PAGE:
NYT Upshot cites Brian Jacob's work on gender differences

May 13, 2014

In his May 10 story for the New York Times' Upshot, Harvard economist Sendhil Mullainathan argues that the gender pay gap can reverse by 2064. Mullainathan draws evidence from education, citing the work of Ford School Professor Brian Jacob in his argument.

"Academically, girls have not merely caught up with boys in performance: they have overtaken them," writes Mullainathan in "Possible Path to Closing Pay Gap." Can the educational achievements of girls translate to the workplace? Mullainathan believes it can because boys, on average, have trouble with focus, self-control, and other noncognitive skills.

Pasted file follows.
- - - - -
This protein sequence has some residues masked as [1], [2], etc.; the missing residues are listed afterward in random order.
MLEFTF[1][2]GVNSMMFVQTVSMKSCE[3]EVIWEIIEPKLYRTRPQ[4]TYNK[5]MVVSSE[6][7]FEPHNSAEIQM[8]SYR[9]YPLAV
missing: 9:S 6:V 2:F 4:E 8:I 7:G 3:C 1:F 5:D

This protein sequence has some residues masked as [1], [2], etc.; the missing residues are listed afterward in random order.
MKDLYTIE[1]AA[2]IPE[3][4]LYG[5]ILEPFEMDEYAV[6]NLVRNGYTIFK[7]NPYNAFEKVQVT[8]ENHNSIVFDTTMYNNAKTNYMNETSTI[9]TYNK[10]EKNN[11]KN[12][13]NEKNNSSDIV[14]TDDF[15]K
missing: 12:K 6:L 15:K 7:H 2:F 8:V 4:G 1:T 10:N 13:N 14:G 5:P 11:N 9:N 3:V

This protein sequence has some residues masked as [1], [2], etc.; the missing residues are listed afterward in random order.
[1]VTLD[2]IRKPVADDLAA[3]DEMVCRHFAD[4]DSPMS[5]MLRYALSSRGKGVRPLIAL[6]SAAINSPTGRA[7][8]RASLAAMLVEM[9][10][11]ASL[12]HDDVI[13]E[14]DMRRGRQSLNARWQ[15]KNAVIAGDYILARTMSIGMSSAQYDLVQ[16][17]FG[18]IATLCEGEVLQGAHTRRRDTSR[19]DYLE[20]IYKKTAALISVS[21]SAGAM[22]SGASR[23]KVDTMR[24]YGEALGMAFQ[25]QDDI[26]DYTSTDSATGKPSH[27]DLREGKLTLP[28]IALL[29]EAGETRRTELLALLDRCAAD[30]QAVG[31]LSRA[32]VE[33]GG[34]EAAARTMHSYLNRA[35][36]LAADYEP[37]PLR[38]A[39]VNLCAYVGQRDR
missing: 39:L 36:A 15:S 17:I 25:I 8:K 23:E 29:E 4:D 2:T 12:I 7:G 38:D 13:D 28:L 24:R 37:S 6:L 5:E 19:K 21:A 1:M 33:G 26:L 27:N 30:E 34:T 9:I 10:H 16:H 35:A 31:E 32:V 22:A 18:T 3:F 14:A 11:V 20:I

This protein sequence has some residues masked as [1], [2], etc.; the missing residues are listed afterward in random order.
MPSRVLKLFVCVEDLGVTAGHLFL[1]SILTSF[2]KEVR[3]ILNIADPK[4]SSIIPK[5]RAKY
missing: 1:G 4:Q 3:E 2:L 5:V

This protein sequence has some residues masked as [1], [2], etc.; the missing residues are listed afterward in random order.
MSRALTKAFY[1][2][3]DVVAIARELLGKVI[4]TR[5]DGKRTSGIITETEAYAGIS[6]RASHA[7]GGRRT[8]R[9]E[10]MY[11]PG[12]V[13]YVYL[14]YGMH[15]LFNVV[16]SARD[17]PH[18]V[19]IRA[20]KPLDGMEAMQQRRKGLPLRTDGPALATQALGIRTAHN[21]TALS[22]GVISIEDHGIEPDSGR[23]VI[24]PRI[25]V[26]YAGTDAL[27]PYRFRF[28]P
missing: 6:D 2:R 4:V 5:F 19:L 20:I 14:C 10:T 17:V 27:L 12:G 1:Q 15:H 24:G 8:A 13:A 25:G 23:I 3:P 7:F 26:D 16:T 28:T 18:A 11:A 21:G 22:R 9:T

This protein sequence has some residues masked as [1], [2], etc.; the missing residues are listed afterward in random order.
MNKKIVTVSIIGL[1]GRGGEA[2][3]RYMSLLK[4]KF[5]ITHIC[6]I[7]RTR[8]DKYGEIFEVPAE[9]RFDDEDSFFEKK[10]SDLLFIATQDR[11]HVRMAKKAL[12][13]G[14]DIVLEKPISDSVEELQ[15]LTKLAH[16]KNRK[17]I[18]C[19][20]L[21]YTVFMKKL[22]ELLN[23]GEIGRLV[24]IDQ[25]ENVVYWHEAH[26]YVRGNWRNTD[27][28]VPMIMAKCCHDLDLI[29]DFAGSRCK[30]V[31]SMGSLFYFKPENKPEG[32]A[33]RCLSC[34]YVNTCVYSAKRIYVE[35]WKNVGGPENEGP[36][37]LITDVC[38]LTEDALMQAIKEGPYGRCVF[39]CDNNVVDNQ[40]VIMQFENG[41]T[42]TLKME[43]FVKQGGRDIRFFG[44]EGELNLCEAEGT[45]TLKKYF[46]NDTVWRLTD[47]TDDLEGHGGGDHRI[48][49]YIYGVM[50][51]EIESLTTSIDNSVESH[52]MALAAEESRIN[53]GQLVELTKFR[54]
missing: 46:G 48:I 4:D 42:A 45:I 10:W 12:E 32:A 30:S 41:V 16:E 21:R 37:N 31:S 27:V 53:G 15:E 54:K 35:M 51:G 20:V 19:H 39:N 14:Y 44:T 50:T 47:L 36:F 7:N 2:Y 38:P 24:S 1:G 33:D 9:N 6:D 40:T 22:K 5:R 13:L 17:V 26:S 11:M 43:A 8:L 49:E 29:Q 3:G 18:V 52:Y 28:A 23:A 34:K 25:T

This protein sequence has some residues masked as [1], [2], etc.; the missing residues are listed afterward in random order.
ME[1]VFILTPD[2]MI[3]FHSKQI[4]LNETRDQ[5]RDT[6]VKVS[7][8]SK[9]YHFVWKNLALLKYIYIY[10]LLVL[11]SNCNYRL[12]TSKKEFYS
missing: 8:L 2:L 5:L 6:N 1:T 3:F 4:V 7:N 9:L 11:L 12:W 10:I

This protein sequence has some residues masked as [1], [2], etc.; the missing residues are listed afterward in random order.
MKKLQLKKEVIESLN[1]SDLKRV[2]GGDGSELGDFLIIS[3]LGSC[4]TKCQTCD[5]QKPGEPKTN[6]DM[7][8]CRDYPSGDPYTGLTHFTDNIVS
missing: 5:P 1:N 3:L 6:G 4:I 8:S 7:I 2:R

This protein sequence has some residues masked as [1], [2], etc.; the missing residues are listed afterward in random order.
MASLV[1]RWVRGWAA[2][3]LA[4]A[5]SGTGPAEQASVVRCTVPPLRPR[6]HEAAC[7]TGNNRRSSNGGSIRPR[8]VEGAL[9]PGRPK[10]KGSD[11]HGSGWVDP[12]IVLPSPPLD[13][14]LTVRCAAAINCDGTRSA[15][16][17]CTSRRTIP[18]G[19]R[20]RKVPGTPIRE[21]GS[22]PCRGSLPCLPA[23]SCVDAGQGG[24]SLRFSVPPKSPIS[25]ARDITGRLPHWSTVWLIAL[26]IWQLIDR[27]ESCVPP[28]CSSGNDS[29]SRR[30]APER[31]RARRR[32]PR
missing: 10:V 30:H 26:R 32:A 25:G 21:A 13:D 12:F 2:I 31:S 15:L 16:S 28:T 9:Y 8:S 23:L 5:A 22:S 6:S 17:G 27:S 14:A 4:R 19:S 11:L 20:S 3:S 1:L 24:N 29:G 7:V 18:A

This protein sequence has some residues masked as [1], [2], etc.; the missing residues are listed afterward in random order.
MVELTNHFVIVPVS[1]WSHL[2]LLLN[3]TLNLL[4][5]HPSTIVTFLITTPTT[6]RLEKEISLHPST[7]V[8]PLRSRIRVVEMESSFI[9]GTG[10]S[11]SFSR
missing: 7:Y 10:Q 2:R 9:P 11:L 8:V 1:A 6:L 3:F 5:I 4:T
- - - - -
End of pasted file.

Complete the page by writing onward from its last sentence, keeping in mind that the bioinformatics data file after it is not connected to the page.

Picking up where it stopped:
"Brian A. Jacob, an economist at the University of Michigan, found in a study published in 2002 that boys' behavioral problems explain a substantial share of women's advantage in college enrollment," Mullainathan writes. "Those [noncognitive skills] that it takes to succeed in college—time management, writing ability, structuring tasks on your own, working in teams—are also needed in the modern workplace." However society, argues Mullainathan, may hold women back through rigid gender norms.

Brian Jacob is the Annenberg Professor of Education at the Gerald R. Ford School of Public Policy and co-founder of the school's Education Policy Initiative.